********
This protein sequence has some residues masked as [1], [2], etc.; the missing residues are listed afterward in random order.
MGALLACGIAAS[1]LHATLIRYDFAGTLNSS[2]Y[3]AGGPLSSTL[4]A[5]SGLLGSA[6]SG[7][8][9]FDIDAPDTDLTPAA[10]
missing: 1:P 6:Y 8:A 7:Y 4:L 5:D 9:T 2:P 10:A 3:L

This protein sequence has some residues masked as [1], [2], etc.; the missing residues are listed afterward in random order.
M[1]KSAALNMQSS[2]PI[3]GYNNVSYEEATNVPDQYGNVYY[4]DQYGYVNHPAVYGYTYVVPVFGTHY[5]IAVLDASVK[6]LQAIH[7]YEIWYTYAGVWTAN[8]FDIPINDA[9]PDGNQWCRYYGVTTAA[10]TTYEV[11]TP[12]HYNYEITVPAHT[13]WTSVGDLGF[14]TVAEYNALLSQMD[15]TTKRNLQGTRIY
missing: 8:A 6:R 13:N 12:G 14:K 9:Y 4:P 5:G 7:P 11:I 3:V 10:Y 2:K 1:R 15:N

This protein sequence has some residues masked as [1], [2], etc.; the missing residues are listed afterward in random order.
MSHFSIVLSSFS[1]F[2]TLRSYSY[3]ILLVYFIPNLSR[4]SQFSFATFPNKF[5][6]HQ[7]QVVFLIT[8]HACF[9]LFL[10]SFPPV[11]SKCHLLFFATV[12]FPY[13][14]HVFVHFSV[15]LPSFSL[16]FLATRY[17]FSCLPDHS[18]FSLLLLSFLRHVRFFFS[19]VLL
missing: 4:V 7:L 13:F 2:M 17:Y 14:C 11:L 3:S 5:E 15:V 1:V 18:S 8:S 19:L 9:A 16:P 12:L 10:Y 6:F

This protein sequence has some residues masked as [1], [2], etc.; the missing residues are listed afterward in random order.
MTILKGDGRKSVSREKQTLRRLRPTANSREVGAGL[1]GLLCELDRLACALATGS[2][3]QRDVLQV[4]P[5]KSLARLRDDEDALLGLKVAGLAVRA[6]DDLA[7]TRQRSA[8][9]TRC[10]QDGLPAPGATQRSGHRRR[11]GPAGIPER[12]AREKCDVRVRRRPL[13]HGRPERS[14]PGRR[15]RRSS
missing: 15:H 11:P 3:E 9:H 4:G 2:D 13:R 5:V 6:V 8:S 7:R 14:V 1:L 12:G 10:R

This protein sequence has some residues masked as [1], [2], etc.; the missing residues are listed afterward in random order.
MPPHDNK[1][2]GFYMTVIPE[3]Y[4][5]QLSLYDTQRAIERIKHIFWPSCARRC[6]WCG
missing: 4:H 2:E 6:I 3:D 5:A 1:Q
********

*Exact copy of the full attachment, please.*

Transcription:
This protein sequence has some residues masked as [1], [2], etc.; the missing residues are listed afterward in random order.
MGALLACGIAAS[1]LHATLIRYDFAGTLNSS[2]Y[3]AGGPLSSTL[4]A[5]SGLLGSA[6]SG[7][8][9]FDIDAPDTDLTPAA[10]
missing: 1:P 6:Y 8:A 7:Y 4:L 5:D 9:T 2:P 10:A 3:L

This protein sequence has some residues masked as [1], [2], etc.; the missing residues are listed afterward in random order.
M[1]KSAALNMQSS[2]PI[3]GYNNVSYEEATNVPDQYGNVYY[4]DQYGYVNHPAVYGYTYVVPVFGTHY[5]IAVLDASVK[6]LQAIH[7]YEIWYTYAGVWTAN[8]FDIPINDA[9]PDGNQWCRYYGVTTAA[10]TTYEV[11]TP[12]HYNYEITVPAHT[13]WTSVGDLGF[14]TVAEYNALLSQMD[15]TTKRNLQGTRIY
missing: 8:A 6:R 13:N 12:G 14:K 9:Y 4:P 5:G 7:P 11:I 3:V 10:Y 2:K 1:R 15:N

This protein sequence has some residues masked as [1], [2], etc.; the missing residues are listed afterward in random order.
MSHFSIVLSSFS[1]F[2]TLRSYSY[3]ILLVYFIPNLSR[4]SQFSFATFPNKF[5][6]HQ[7]QVVFLIT[8]HACF[9]LFL[10]SFPPV[11]SKCHLLFFATV[12]FPY[13][14]HVFVHFSV[15]LPSFSL[16]FLATRY[17]FSCLPDHS[18]FSLLLLSFLRHVRFFFS[19]VLL
missing: 4:V 7:L 13:F 2:M 17:Y 14:C 11:L 3:S 5:E 15:V 1:V 18:S 8:S 19:L 9:A 16:P 12:L 10:Y 6:F

This protein sequence has some residues masked as [1], [2], etc.; the missing residues are listed afterward in random order.
MTILKGDGRKSVSREKQTLRRLRPTANSREVGAGL[1]GLLCELDRLACALATGS[2][3]QRDVLQV[4]P[5]KSLARLRDDEDALLGLKVAGLAVRA[6]DDLA[7]TRQRSA[8][9]TRC[10]QDGLPAPGATQRSGHRRR[11]GPAGIPER[12]AREKCDVRVRRRPL[13]HGRPERS[14]PGRR[15]RRSS
missing: 15:H 11:P 3:E 9:H 4:G 2:D 13:R 5:V 6:V 8:S 7:R 14:V 1:L 12:G 10:R

This protein sequence has some residues masked as [1], [2], etc.; the missing residues are listed afterward in random order.
MPPHDNK[1][2]GFYMTVIPE[3]Y[4][5]QLSLYDTQRAIERIKHIFWPSCARRC[6]WCG
missing: 4:H 2:E 6:I 3:D 5:A 1:Q